Why does this image keep resurfacing on social media?
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The Guardian

Jan 16 2022
Bice Lazzari: Modernist Pioneer review – exquisite, tranquil abstraction that draws you in

Estorick Collection, London
Forged in the seclusion and poverty of postwar Italy, the exquisite abstract work of this little-known artist casts a spell all its own

Who was Bice Lazzari? At the Estorick Collection in north London, the curator Renato Miracco puts the case for this too little-known Italian modernist with utmost straightforwardness. On display are 40 works, offered with next to nothing by way of commentary; should you want to know something of Lazzari’s family background, for instance, you’ll just have to do your own research. But if such an approach seems, at times, on the risky side – in the gallery, it’s hard to get your bearings at first – Miracco’s confidence that Lazzari’s art will ultimately speak for itself is surely not misplaced.

What an exhibition! Down the years, I find that I’ve grown pretty weary of a certain kind of abstraction; whatever it might have meant at first, it seems ever more etiolated to me. Yet here is Lazzari, making the case for it all over again. Out of discord, whether internal or external, she creates a harmony so exquisite, her work seems at moments almost to vibrate. However fiercely suggestive it is of the “obscure forces” that drove her as an artist – primal instincts that would not let up even towards the end of her life, when she lost her sight – it’s also deeply and enduringly tranquil. Under their spell, I came to think of her paintings as answers to questions I did not know had even been asked.

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The Guardian

Jan 16 2022
Red House, Dorset: the shape of post-post-postmodernism?

A house with a face down a West Country lane is the playful, richly complex work of David Kohn Architects – and owes a debt to FAT’s pioneering Blue House in Hackney

Twenty years ago an architectural bomb went off in Hackney, east London. It was a small and charming bomb, with no reported casualties, in a colour somewhere between baby blue and sky blue, with curious shapes – old Dutch gables inspired by a postcard of Amsterdam, the outline of a tree, a child’s idea of a house – cut into its boarded exterior. But it performed an act then outrageous in architectural circles, of reviving postmodernism, the decorative style tainted by its association with the bloated office buildings and shopping malls of 1980s corporate excess.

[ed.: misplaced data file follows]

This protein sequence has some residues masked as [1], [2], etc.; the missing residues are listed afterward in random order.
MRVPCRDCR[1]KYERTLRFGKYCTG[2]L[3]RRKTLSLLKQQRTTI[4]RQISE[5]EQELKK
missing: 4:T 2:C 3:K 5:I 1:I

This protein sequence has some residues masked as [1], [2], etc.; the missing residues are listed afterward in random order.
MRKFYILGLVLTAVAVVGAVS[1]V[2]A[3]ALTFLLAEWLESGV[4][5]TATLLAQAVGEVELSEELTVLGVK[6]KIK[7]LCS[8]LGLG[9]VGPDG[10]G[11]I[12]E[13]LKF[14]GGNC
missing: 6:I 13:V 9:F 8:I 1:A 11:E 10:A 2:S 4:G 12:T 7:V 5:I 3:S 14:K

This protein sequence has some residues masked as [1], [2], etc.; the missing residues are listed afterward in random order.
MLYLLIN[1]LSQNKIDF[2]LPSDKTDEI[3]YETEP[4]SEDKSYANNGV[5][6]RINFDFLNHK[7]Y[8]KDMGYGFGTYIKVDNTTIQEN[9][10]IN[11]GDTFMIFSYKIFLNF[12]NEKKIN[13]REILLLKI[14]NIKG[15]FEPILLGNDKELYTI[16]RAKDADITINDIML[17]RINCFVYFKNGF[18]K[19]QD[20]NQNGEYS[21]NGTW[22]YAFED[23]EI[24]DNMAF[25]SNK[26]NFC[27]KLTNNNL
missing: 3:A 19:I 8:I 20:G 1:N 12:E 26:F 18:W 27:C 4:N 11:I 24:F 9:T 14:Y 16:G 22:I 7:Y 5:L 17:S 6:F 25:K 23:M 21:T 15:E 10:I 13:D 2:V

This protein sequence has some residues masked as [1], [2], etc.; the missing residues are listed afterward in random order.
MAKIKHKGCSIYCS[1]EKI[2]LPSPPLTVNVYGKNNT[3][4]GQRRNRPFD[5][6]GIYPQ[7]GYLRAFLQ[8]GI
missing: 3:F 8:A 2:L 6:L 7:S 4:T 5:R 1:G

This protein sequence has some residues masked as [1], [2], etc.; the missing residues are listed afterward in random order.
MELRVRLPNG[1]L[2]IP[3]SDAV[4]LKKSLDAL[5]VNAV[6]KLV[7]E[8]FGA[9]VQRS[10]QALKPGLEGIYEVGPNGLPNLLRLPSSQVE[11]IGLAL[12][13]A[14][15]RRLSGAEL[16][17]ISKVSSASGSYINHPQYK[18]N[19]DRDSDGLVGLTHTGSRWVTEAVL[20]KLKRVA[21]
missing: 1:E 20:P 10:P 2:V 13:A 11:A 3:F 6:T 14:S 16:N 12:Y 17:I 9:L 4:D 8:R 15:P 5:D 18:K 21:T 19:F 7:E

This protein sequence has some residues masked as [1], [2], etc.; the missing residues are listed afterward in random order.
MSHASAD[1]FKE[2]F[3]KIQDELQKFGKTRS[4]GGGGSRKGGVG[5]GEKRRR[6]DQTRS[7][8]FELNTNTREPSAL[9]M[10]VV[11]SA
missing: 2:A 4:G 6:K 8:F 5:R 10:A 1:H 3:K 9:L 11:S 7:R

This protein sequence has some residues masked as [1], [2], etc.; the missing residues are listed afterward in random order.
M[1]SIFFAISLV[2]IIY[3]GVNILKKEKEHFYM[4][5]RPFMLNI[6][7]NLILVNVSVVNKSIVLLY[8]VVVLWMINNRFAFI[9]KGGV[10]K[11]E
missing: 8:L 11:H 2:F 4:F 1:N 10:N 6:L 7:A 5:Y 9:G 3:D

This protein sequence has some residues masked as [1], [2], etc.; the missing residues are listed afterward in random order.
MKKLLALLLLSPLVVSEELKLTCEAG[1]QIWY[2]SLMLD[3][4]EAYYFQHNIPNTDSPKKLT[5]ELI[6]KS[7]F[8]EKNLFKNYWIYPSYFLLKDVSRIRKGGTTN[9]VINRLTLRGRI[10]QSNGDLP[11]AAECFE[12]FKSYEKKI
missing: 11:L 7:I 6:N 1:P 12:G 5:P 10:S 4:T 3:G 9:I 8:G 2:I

The Blue House, as it is called, helped to bring some fame though not much fortune to its architects, Fashion Architecture Taste, or FAT, until they announced their breakup in 2013. It didn’t, though, greatly alter the trajectory of architecture. It didn’t launch a revolution of what you might call postpostmodernism. Its big idea was that architecture could be like pop art, that it could combine artistic sophistication with a direct appeal to everyday culture, that it could riff on themes from notable architects of the past while offering imagery that a child might get. So the gable and tree shapes came with a layered and complex interior that owes something to Adolf Loos and John Soane. The world somehow wasn’t ready for this.

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The Guardian

Jan 15 2022
Sometimes a statue is indefensible – the BBC should get rid of Eric Gill | Catherine Bennett
Its response to the paedophile artist’s vandalised work is highly misguided

Perhaps bravely, the BBC is making a drama series about Jimmy Savile, exploring how its former favourite managed a double life as a star and paedophile, dying before being unmasked in an ITV documentary.

Savile’s victims have, it’s reported, been involved in a production likely to show how his extraordinary status, giving him opportunities for years of attacks, derived from a doting state broadcaster. The series will inevitably remind audiences how BBC executives subsequently suppressed their journalists’ attempts to expose his crimes.

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The Guardian

Jan 15 2022
The big picture: neo-noir Chicago streetscapes

Musician-photographer Edgar Ortiz captures the rain-slicked days and urban energy of his city in lyrical images

Sometimes, Instagram feeds find a language of their own. Our editor came across Edgar Ortiz’s work while scrolling. Ortiz, 38, is a hobbyist photographer and musician. He specialises in streetscapes like this one, in which the city can seem on fire. He gives each of his pictures a moody soundtrack – this one comes with Better Believe as a backing, an epic rap by Belly, the Weeknd and Young Thug.

Music came first for Ortiz – he’s been involved in that since he was 16. He has only been taking pictures seriously for a couple of years. You don’t really need the soundtrack to catch the emotion of this picture, though. It was taken from a train platform in downtown Chicago, the city in which Ortiz has always lived. Like nearly all of his pictures it is a lyrical hymn to the urban energy of his city. Sometimes, he focuses on faces, but these long drive-by vanishing points recur as backdrops, giving the pictures an ambiguous intensity and possibility, one part Mean Streets, one part Yellow Brick Road. His pictures are included in the feed of the influential street art community, BCNcollective, which showcases emerging talent.

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The Guardian

Jan 15 2022
‘Me against the world’: why superheroes are so often orphans

Batman, Spider-Man and many others lost parents when young. A new exhibition explores their complex stories

Spider-Man, Batman, Black Panther and Superman, stars of the strip cartoons printed in comics and at the bottom of newspaper pages, have gone on to inspire film franchises or, in the case of Little Orphan Annie, who started in a syndicated strip, a popular stage and film musical.

Celebrated in popular culture across the world, these fictional characters are all children who lost their parents at an early age. It is a tried and tested, tragic narrative formula that efficiently releases them into the wider world, as well as exposing them to danger.